Groups pushing ‘upgrade’ in farm animal law

Seek higher standard for cage-free egg production

CAN ANYONE REMEMBER a time when the proponents and opponents of a successful ballot measure later came together to work to upgrade that measure after it became law?

That’s what’s happening now with both humane organizations and egg producers working together to pass legislation that would strengthen Massachusetts’ historic farm animal protection initiative passed overwhelmingly by voters in 2016, known as Question 3. In fact, this legislation not only raises Massachusetts’ farm animal welfare standards to align with other states’ stronger laws, it also creates a more secure egg supply chain.

As background, when Commonwealth voters passed Question 3, An Act to Prevent Cruelty to Farm Animals, it was the strongest farm animal protection law in the world. However, since then, leading retailers, producers, and multiple other states have mandated even tougher standards in the shift to cage-free egg production. This new, higher standard that is becoming the norm in egg production and purchasing is now different than the lower Question 3 standard that passed five years ago.

This is why leading supporters and opponents of Question 3 have come together to advocate for an upgrade to the law. Local organizations, including MSPCA, Animal Rescue League of Boston, and the New England Brown Egg Council, The Country Hen (organic operation which is also our state’s largest egg farm), Hillandale Farms (a leading New England egg farm selling eggs in Massachusetts), as well as national groups, like Humane Society of the United States and United Egg Producers, support upgrading Question 3 to meet the new, higher standard.

Here’s what the upgrade would do: It would amend Question 3 so that it more closely mirrors cage-free legislation—with stricter standards—passed in other states, such as California, Michigan, Oregon, Rhode Island, Colorado, Washington and Utah. Specifically, it calls for cage-free conditions and goes beyond Question 3 by adding enrichments that are vital for the chickens’ well-being such as spots for them to dust bathe, perch, scratch, and lay eggs in a nesting area.

The upgrade also expands the number of animals that the law protects. When Question 3 was passed, it only applied to shell eggs, like those you see in egg cartons. This upgraded version would also mandate cage-free standards for liquid eggs, which are pre-cracked eggs most commonly used at schools, colleges, and restaurant chains—meaning even more chickens would be positively affected.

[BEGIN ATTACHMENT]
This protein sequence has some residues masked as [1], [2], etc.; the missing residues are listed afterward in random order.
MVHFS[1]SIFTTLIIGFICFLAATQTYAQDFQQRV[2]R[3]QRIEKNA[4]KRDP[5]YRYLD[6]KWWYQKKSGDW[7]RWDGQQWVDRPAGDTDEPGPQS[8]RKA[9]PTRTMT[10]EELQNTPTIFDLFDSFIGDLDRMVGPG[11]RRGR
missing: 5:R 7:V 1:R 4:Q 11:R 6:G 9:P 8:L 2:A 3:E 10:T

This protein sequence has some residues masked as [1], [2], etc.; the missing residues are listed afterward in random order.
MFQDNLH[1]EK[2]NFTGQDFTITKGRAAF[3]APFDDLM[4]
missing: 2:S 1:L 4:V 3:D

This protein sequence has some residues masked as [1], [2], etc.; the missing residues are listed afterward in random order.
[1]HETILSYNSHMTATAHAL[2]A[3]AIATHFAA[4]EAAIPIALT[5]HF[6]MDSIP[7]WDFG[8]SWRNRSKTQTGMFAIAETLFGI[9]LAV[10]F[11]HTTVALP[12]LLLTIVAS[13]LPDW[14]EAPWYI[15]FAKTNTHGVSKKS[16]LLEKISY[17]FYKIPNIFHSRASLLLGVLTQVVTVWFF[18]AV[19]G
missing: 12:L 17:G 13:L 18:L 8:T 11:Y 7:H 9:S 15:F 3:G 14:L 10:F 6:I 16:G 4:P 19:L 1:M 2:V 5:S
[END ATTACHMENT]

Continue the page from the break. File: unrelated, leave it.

Aside from the benefits to the chickens, the upgraded legislation would help farmers by providing clear, defined cage-free standards.

The amended version of Question 3 further helps in enforcement by providing authority to the Massachusetts Department of Agricultural Resources to join the Massachusetts Attorney General in regulating the law.

When voters approved Question 3 by a landslide, they did so because they care about farm animals. This upgrade is in line with Commonwealth voters’ wishes given that it provides more protections for egg-laying hens. It also helps farmers and retailers by enhancing market and regulatory certainty. For these reasons, Massachusetts lawmakers should support the upgrade to Question 3.

Meet the Author

Kara Holmquist

Director of advocacy, Society for the Prevention of Cruelty to Animals
Meet the Author

Bob Beauregard

General manager, The Country Hen
Meet the Author

Allison Blanck

Director of advocacy, Animal Rescue League of Boston
Meet the Author

Bill Bell

General manager, New England Brown Egg Council
In a national political climate where it sometimes feels impossible for stakeholders to come together in thoughtful, constructive dialogue, legislation to upgrade Question 3’s farm animal protection law is a welcome reprieve.

Kara Holmquist is the director of advocacy for the Massachusetts Society for the Prevention of Cruelty to Animals, Bob Beauregard is general manager of The Country Hen, Allison Blanck is director of advocacy for the Animal Rescue League of Boston, and Bill Bell is general manager of the New England Brown Egg Council.